Mistletoe, from the Old English misteltãn, is a parasitic plant that grows on various trees, particularly the apple tree, it is held in great veneration when found on Oak trees. The winter solstice, called 'Alban Arthan' by the Druids, was according to Bardic Tradition, the time when the Chief Druid would cut the sacred mistletoe from the Oak. The mistletoe is cut using a golden sickle on the sixth day of the moon. It is often associated with thunder, and regarded as a protection against fire and lighting. In Scandinavian mythology, Balder the Beautiful was killed from an arrow made of mistletoe and wielded by the blind god Hoder. Shakespeare, in Titus Andronicus II calls it 'the baleful mistletoe'.
It is interesting to note that mistletoe was excluded from church decorations, probably due to its connection with the Druids and pagan and magickal associations. This ancient ban on mistletoe is still widely observed.
This was an ornamental candle of great size, once widely used at Yule throughout Britain, Ireland and Scandinavia. It was often coloured red, green or blue and decorated with sprigs of holly or some other evergreen. The candle was lit either on Christmas Eve, its light shedding on the festival supper and left to burn throughout the night or early Christmas morning, to burn throughout the day. It was rekindled on each successive night of the twelve day festival, and finally extinguished on the Twelfth Night.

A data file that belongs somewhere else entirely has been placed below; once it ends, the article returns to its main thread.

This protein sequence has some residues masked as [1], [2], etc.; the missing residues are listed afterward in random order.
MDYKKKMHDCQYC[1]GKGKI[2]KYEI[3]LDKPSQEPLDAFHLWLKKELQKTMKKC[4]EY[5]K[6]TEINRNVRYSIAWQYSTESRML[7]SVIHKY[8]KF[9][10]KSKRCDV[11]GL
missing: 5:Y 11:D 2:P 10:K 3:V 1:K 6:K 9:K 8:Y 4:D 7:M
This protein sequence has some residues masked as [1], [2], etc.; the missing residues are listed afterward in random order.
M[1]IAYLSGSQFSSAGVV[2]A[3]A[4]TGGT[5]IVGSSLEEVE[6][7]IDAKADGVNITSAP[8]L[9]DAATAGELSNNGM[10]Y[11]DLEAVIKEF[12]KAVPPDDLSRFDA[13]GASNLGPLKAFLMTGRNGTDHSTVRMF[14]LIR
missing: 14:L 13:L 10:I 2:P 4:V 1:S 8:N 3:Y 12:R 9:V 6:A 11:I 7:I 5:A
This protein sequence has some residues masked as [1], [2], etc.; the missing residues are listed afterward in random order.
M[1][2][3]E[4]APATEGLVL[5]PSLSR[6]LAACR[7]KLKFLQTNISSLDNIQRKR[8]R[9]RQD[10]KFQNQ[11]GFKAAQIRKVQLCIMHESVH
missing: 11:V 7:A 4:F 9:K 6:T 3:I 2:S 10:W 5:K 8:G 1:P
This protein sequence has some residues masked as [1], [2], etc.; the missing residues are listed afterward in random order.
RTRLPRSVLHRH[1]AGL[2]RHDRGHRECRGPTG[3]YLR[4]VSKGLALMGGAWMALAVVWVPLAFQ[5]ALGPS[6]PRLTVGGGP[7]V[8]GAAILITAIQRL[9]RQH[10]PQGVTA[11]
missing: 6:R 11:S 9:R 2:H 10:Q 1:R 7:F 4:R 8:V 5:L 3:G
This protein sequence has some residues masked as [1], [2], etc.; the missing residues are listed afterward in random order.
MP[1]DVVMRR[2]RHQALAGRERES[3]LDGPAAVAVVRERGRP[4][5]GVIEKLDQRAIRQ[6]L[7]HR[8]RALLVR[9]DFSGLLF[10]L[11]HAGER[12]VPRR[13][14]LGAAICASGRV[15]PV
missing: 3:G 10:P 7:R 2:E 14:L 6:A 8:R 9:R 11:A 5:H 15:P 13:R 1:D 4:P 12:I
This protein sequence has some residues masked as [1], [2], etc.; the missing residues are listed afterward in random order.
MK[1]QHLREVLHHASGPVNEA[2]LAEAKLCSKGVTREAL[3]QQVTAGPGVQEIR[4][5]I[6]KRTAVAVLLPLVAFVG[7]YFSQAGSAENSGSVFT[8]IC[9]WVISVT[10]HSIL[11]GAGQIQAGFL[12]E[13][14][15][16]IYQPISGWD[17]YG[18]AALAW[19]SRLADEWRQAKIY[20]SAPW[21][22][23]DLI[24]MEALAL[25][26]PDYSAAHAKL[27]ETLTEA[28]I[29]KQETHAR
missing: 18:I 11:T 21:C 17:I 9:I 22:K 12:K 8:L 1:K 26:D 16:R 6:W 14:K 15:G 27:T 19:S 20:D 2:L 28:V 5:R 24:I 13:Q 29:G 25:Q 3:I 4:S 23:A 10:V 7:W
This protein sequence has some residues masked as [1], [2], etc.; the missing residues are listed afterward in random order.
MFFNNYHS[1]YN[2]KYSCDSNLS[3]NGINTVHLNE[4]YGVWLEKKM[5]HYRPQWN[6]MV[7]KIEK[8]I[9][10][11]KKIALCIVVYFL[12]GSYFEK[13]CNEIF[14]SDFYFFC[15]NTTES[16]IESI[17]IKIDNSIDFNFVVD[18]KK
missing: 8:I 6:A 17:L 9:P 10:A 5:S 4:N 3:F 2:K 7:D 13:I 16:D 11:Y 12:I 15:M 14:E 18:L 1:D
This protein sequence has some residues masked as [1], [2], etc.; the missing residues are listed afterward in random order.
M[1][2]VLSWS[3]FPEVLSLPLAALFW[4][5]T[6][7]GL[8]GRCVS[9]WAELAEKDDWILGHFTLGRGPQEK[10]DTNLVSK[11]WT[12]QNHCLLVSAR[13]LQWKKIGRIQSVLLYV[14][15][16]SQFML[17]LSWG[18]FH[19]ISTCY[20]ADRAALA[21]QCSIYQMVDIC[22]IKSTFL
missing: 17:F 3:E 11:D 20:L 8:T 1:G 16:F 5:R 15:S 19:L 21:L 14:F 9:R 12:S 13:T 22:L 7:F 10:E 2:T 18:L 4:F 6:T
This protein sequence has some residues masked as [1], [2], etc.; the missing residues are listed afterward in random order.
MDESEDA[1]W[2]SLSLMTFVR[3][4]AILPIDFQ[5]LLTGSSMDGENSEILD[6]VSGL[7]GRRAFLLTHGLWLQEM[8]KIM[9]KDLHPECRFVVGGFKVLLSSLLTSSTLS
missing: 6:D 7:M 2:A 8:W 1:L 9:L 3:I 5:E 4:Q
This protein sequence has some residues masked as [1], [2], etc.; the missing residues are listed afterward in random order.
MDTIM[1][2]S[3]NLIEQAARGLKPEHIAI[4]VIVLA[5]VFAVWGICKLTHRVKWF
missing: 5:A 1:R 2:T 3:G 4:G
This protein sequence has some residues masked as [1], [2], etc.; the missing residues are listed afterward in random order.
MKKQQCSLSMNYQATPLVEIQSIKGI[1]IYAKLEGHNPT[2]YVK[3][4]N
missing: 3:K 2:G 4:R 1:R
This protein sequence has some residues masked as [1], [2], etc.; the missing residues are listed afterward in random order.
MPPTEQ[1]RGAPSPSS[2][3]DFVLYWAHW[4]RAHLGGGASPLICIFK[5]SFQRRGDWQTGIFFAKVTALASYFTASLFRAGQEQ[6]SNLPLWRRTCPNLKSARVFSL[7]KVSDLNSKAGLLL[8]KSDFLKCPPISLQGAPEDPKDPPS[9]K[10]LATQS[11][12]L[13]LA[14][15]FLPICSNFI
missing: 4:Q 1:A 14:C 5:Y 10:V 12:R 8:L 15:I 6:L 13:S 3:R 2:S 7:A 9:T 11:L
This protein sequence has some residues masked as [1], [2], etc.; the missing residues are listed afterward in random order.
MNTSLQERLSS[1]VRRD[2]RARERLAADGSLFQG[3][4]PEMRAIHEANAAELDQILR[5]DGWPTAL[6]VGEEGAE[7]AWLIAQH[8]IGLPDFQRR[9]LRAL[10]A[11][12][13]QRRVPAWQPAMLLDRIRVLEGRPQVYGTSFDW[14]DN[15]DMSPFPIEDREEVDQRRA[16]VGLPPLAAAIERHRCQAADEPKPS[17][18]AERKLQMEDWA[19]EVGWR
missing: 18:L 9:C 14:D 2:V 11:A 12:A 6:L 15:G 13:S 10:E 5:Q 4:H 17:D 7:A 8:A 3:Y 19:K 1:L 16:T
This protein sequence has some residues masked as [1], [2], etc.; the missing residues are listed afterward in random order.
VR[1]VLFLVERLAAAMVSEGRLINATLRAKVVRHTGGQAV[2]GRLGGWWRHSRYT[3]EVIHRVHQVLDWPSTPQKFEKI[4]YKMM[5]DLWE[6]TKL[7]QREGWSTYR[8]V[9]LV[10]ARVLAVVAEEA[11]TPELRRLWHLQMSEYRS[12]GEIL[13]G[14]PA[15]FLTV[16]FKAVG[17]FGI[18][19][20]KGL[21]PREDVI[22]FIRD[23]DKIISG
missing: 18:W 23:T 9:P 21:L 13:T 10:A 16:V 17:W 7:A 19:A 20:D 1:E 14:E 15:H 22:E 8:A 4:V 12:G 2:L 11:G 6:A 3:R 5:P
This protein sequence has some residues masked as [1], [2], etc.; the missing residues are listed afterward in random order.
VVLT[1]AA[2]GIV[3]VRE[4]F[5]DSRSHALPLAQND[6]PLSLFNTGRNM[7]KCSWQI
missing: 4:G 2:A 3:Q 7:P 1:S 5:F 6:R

While the candle burnt, it was believed to shed a blessing on the household, it was considered a sign of ill omen or misfortune for the candle to go out or blown out. It was also considered unlucky to move it, or blow out the flame, when the time came to extinguish it, it was done by pressing the wick with a pair of tongs. In some households only the head of the family could perform this task, it being considered unlucky for anyone else to touch it whilst alight.